Together with CivicDataLab, an interdisciplinary research lab working to strengthen civic engagement in India, we are building a data model that combines three larger datasets which are seldom considered together. This will help us understand if flood control infrastructure is being built in areas that have the greatest need in a timely manner, and gain insights on the effectiveness of past actions and future needs for flood response and mitigation.

1. We are using satellite and meteorological data to assess exposure, severity or propensity of floods in different areas of the state. 

2. We are using socio-economic data to understand the degree of vulnerability for the population residing in flood risk areas.

For these calculations, we identified and extracted indicators like population density, percentage of child and elderly population, settlement density, infrastructure in place from publicly available government sources. 

3. We are using fiscal data, such as public contracts, to see how the government has been responding to floods historically and where urgent interventions are needed.

We are collecting data on expenditures under various government programs, funds and public procurement. As we were already working closely with the government of Assam on public procurement data, we received access to consolidated data including more than 30,000 tender procedures over five years. This is otherwise hidden behind captchas and not easily accessible. Analyzing this data, we have been able to identify over 2,400 large tenders (minimum value 50 Lakhs or US$65,000).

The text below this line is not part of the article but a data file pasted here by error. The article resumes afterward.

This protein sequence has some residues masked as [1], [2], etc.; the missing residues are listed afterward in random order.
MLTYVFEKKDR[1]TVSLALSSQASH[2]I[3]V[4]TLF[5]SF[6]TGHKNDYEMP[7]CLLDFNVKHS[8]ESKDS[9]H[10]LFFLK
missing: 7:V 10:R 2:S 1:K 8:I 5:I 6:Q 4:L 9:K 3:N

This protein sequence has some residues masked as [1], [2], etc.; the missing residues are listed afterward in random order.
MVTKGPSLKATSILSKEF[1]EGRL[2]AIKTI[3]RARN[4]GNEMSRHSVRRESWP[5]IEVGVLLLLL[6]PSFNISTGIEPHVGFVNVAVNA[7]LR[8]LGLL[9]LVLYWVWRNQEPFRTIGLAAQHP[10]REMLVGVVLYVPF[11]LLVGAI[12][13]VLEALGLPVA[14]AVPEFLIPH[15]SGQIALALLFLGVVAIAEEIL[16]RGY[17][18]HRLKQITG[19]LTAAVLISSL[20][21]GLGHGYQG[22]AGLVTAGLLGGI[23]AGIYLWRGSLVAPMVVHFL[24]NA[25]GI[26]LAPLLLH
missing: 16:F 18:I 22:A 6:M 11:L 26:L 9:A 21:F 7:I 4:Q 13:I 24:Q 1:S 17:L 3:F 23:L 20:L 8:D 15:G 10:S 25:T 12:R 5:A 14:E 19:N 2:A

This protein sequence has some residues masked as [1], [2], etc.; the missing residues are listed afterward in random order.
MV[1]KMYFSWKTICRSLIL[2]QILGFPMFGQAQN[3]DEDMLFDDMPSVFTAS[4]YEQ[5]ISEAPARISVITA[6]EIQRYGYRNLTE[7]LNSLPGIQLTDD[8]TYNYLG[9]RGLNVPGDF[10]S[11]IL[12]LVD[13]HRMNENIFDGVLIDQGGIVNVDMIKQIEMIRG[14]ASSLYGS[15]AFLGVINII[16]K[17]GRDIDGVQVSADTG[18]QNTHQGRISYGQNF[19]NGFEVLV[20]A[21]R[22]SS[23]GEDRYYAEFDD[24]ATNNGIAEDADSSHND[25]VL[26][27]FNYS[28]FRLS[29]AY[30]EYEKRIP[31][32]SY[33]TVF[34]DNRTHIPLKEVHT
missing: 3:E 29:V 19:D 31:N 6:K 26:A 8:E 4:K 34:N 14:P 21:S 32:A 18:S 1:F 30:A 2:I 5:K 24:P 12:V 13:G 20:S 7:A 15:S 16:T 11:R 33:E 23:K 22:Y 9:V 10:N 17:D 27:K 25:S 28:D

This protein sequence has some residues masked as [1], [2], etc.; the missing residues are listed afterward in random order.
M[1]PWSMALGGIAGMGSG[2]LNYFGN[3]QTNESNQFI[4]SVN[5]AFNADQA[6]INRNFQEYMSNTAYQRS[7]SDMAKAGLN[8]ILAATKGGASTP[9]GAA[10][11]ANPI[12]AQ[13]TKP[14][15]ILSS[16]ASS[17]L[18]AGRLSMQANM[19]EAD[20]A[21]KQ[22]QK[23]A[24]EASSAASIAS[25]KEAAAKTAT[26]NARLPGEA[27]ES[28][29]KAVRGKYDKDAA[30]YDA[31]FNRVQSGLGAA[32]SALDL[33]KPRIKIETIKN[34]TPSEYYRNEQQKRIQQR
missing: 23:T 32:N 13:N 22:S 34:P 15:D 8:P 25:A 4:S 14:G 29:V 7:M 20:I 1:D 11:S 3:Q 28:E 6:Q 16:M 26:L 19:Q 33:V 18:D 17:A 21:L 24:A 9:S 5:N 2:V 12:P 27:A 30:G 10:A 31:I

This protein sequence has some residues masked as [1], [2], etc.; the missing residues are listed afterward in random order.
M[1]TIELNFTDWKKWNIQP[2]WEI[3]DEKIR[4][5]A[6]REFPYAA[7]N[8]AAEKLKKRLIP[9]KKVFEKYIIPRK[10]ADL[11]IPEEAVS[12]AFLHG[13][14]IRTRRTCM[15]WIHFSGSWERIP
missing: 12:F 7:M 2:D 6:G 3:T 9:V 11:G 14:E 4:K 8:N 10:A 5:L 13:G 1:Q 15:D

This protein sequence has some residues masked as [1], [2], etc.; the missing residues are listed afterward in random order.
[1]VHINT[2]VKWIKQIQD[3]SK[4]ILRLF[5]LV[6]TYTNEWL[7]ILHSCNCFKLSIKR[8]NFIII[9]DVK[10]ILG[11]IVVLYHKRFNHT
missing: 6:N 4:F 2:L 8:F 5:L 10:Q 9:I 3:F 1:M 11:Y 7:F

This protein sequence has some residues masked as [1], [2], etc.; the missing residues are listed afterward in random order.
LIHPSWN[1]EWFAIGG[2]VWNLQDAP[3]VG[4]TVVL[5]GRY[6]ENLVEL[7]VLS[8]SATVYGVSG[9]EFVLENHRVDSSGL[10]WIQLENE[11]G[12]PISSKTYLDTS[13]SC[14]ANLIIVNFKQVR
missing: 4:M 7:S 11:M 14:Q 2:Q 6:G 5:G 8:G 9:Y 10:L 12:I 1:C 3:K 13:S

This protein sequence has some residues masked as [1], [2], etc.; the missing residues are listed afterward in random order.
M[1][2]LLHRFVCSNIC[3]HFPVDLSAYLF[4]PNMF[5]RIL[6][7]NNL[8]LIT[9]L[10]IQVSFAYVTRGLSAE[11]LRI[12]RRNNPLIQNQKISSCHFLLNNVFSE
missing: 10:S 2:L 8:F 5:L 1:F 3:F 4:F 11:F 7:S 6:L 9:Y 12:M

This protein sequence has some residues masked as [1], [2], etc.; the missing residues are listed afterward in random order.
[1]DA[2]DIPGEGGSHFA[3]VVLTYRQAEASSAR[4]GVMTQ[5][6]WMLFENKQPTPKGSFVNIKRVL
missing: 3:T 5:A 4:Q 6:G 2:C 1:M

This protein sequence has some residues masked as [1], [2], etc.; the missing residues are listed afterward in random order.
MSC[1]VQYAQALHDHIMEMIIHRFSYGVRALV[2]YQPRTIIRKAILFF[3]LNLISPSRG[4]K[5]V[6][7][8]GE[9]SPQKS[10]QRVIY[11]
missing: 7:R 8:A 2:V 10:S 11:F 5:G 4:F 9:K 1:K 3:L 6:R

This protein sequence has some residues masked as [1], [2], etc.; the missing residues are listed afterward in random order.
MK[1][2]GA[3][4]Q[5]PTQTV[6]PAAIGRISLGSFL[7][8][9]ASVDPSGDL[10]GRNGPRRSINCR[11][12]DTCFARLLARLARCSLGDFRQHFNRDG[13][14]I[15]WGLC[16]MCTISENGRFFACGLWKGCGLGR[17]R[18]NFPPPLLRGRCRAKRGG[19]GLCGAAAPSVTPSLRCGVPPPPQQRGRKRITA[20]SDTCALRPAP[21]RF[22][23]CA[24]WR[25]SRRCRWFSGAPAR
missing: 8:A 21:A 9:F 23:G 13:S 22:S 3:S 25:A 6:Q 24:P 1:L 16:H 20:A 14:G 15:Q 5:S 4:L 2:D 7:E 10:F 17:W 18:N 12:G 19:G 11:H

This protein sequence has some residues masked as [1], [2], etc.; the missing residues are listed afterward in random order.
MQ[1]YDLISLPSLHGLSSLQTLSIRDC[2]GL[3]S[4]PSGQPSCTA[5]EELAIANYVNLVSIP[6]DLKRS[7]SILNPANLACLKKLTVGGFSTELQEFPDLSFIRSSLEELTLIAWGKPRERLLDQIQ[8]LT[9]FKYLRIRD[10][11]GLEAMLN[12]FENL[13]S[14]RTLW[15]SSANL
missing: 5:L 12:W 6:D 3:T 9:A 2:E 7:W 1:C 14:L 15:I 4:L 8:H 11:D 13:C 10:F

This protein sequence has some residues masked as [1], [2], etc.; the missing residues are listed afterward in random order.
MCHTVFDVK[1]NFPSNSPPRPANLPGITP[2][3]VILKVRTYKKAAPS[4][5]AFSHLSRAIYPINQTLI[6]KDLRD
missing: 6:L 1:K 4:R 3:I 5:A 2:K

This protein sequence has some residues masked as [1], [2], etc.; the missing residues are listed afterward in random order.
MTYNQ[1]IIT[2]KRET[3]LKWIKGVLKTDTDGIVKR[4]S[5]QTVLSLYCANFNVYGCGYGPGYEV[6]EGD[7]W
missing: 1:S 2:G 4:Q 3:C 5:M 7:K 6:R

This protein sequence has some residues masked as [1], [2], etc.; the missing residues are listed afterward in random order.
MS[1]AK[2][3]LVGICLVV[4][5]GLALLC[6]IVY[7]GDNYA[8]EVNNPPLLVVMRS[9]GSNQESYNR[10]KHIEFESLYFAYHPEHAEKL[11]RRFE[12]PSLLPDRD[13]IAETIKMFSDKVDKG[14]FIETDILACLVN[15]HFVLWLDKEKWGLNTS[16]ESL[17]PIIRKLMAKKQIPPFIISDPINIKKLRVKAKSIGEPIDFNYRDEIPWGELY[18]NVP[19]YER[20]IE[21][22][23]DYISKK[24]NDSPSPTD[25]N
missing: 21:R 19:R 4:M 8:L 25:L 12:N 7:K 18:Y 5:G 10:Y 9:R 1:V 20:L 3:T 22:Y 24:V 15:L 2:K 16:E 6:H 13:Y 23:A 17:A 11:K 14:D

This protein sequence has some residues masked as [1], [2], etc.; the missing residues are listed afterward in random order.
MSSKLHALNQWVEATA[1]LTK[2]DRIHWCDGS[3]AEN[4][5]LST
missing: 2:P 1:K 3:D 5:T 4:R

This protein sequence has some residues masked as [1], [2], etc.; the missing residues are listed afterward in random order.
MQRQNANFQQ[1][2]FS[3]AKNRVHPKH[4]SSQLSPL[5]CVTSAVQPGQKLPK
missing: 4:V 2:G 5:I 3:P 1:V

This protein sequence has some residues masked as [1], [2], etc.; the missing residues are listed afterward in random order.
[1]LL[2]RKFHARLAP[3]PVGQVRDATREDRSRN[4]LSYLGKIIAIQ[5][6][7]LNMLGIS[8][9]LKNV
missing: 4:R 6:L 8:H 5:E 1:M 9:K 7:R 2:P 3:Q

Building on these models, we are working with the Assam State Disaster Management Authority (ASDMA) and selecting district administration offices to test early results and get feedback on the ground to improve the model and dashboard.

We are going to combine these layers to model a composite index to provide analytics on how different areas of the state have performed in managing the floods with respect to their vulnerability and proneness to flooding, and where interventions are needed urgently. 

Our challenge in the next few months will be to test the results of our model and iteratively work on improving it, while also ensuring the model takes into account the real-time constraints and adapts to those changes. 

Here are three early insights informing the further implementation of the project:

While we are starting with one district to test the platform and collaboration models, we are planning on scaling the model to the ten districts most affected by floods out of a total of 33 districts in Assam. 

This data-driven solution will help government actors make better climate adaptation decisions that can help save lives and livelihoods. It is a critical project not only for Assam, but one that serves as an example for other states in India and elsewhere. Public procurement is at the heart of effective policies. We need to make sure we use the information and put the data to work.